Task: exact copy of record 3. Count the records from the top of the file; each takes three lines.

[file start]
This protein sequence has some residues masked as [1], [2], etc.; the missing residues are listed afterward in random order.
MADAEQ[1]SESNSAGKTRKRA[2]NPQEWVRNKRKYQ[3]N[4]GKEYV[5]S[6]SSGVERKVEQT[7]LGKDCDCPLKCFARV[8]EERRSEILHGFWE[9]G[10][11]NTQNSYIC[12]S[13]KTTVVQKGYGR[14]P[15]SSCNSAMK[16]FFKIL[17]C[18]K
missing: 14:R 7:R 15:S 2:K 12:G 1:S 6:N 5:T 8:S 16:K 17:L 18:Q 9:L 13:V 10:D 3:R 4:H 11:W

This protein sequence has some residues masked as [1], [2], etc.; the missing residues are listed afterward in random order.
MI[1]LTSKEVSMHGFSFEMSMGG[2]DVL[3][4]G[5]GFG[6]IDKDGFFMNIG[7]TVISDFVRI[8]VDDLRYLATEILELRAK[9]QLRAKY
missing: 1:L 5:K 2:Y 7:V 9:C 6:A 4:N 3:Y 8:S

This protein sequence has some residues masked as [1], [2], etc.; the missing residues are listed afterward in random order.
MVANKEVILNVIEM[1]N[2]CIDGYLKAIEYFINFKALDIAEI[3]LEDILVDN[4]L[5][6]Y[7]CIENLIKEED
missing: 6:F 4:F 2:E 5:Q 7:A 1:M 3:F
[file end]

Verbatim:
This protein sequence has some residues masked as [1], [2], etc.; the missing residues are listed afterward in random order.
MVANKEVILNVIEM[1]N[2]CIDGYLKAIEYFINFKALDIAEI[3]LEDILVDN[4]L[5][6]Y[7]CIENLIKEED
missing: 6:F 4:F 2:E 5:Q 7:A 1:M 3:F